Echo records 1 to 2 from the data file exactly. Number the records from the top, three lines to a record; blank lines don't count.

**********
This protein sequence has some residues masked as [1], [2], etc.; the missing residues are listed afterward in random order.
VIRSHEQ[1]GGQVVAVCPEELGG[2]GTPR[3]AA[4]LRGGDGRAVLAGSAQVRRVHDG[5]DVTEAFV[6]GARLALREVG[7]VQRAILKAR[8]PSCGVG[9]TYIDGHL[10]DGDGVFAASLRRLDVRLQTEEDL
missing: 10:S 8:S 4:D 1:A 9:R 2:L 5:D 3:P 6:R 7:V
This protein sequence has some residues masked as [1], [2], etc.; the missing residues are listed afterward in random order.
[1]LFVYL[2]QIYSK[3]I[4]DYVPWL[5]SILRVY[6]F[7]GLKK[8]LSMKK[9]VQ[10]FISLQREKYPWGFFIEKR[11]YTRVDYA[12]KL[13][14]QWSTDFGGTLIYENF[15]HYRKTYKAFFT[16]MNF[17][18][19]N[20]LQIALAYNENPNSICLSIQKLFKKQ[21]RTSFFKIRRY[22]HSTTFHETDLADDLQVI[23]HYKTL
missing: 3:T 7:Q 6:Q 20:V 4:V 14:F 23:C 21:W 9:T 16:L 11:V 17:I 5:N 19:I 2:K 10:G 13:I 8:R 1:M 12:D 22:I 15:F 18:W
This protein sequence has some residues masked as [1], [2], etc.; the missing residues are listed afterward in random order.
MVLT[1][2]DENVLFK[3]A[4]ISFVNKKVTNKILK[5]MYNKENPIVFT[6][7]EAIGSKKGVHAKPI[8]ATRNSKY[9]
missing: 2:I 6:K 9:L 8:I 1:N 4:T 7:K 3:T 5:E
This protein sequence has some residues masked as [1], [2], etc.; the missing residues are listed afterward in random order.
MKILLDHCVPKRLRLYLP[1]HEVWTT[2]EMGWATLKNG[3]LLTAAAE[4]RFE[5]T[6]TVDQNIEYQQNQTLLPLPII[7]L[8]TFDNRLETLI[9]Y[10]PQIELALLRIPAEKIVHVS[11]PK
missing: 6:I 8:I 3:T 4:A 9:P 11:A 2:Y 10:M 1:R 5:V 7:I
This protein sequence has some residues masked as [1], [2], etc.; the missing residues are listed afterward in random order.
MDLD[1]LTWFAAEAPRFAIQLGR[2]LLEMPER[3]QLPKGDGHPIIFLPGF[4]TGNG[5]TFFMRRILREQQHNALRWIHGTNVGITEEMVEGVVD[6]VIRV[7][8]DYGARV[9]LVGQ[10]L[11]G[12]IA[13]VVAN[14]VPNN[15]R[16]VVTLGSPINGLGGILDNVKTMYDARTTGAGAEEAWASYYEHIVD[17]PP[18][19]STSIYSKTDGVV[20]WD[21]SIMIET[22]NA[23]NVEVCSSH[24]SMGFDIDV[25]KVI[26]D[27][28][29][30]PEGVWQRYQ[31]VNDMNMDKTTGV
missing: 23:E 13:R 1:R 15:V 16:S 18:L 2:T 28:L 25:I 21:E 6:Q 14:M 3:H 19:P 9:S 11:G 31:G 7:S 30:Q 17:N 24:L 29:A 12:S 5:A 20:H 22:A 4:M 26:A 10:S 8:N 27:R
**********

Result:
This protein sequence has some residues masked as [1], [2], etc.; the missing residues are listed afterward in random order.
VIRSHEQ[1]GGQVVAVCPEELGG[2]GTPR[3]AA[4]LRGGDGRAVLAGSAQVRRVHDG[5]DVTEAFV[6]GARLALREVG[7]VQRAILKAR[8]PSCGVG[9]TYIDGHL[10]DGDGVFAASLRRLDVRLQTEEDL
missing: 10:S 8:S 4:D 1:A 9:R 2:L 5:D 3:P 6:R 7:V
This protein sequence has some residues masked as [1], [2], etc.; the missing residues are listed afterward in random order.
[1]LFVYL[2]QIYSK[3]I[4]DYVPWL[5]SILRVY[6]F[7]GLKK[8]LSMKK[9]VQ[10]FISLQREKYPWGFFIEKR[11]YTRVDYA[12]KL[13][14]QWSTDFGGTLIYENF[15]HYRKTYKAFFT[16]MNF[17][18][19]N[20]LQIALAYNENPNSICLSIQKLFKKQ[21]RTSFFKIRRY[22]HSTTFHETDLADDLQVI[23]HYKTL
missing: 3:T 7:Q 6:Q 20:V 4:V 14:F 23:C 21:W 9:T 16:L 11:V 17:I 5:N 19:I 2:K 10:G 13:I 8:R 1:M 12:D 22:I 15:F 18:W